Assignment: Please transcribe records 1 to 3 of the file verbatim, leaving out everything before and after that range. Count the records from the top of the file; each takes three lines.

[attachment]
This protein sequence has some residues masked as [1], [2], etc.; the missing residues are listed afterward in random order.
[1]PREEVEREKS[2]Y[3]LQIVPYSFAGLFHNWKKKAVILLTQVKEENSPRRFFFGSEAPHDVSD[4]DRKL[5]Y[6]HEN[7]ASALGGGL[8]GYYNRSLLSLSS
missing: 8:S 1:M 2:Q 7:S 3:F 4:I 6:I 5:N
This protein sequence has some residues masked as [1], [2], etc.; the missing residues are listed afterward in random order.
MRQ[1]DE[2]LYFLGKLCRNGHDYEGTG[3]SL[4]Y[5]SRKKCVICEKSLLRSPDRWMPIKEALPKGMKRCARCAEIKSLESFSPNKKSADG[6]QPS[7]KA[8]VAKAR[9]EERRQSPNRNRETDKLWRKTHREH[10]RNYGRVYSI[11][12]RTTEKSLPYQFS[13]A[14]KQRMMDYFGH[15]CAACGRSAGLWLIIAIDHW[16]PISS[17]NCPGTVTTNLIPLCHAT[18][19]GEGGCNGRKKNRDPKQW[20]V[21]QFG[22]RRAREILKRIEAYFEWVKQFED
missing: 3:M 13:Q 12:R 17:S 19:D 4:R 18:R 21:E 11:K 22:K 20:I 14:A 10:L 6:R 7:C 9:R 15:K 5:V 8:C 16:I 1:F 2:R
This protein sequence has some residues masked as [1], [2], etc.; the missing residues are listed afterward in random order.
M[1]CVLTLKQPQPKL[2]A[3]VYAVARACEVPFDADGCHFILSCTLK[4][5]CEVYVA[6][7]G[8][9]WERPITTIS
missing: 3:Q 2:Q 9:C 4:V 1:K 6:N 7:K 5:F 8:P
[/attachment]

This protein sequence has some residues masked as [1], [2], etc.; the missing residues are listed afterward in random order.
[1]PREEVEREKS[2]Y[3]LQIVPYSFAGLFHNWKKKAVILLTQVKEENSPRRFFFGSEAPHDVSD[4]DRKL[5]Y[6]HEN[7]ASALGGGL[8]GYYNRSLLSLSS
missing: 8:S 1:M 2:Q 7:S 3:F 4:I 6:I 5:N
This protein sequence has some residues masked as [1], [2], etc.; the missing residues are listed afterward in random order.
MRQ[1]DE[2]LYFLGKLCRNGHDYEGTG[3]SL[4]Y[5]SRKKCVICEKSLLRSPDRWMPIKEALPKGMKRCARCAEIKSLESFSPNKKSADG[6]QPS[7]KA[8]VAKAR[9]EERRQSPNRNRETDKLWRKTHREH[10]RNYGRVYSI[11][12]RTTEKSLPYQFS[13]A[14]KQRMMDYFGH[15]CAACGRSAGLWLIIAIDHW[16]PISS[17]NCPGTVTTNLIPLCHAT[18][19]GEGGCNGRKKNRDPKQW[20]V[21]QFG[22]RRAREILKRIEAYFEWVKQFED
missing: 3:M 13:Q 12:R 17:S 19:D 4:R 18:R 21:E 11:K 22:K 20:I 14:A 10:L 6:R 7:C 9:R 15:K 5:V 8:C 16:I 1:F 2:R
This protein sequence has some residues masked as [1], [2], etc.; the missing residues are listed afterward in random order.
M[1]CVLTLKQPQPKL[2]A[3]VYAVARACEVPFDADGCHFILSCTLK[4][5]CEVYVA[6][7]G[8][9]WERPITTIS
missing: 3:Q 2:Q 9:C 4:V 1:K 6:N 7:K 5:F 8:P